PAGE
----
Aeroplanes are indecipherable to most of us. They loom, like giant birds above us, ploughing through the sky like a tank through a garden fence. Unlike most of the people who read this site (I imagine), I don’t know how planes work. I even visited an exhibition about the Wright Brothers (in Rockford, Illinois) and came away none the wiser, despite there being an exact replica of the Wright Flyer II there, accompanied by a detailed diagram that let the visitor know exactly how the thing worked. “Whatever”, I thought, “it’s witchcraft”. I still feel like Conan O’Brien in his 1860s baseball re-enactment sketch, shouting “What ho! What is that demonry?” at a passing plane.


That’s why the simple, uncomplicated paper plane is my favourite form of flying vehicle [not usually used as vehicle- Ed]. They make sense to me, though I can barely fashion one myself. I know what they are made of and they travel at a speed I can understand. They are aerodynamic, a word I do not properly understand. Perhaps it is a memory of lost innocence although, to be honest, my school days weren’t full of carefree paper plane flying. That kind of thing seems to only exist in the pages of Just William but maybe we have a collective consciousness that, when faced with something like a paper plane, evokes happy schoolyard days. I can’t tell you too much about that but I can tell you that if I saw a paper plane now, well, I just might smile. Smile, and then cry for a childhood I never had.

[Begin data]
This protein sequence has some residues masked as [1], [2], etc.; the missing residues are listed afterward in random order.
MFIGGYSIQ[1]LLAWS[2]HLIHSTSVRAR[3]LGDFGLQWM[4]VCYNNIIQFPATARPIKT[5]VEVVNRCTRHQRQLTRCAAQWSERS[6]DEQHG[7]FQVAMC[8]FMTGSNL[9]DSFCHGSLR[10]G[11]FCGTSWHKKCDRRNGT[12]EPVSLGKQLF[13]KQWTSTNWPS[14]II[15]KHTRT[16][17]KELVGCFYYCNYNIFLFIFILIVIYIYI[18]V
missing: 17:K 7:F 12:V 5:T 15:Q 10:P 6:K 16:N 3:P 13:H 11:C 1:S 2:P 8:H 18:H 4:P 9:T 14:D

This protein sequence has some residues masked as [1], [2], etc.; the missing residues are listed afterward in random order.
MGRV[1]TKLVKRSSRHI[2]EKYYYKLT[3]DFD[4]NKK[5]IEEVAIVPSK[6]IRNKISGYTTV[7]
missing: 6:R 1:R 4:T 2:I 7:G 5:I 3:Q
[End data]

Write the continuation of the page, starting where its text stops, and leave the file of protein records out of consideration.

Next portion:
Oscar Rickett writes regularly for Vice and has written for The Observer, The Sunday Times and Time Out, among others. You can read some of his articles here and follow him on Twitter here


Follow my vapour trail on Twitter@Hush_kit


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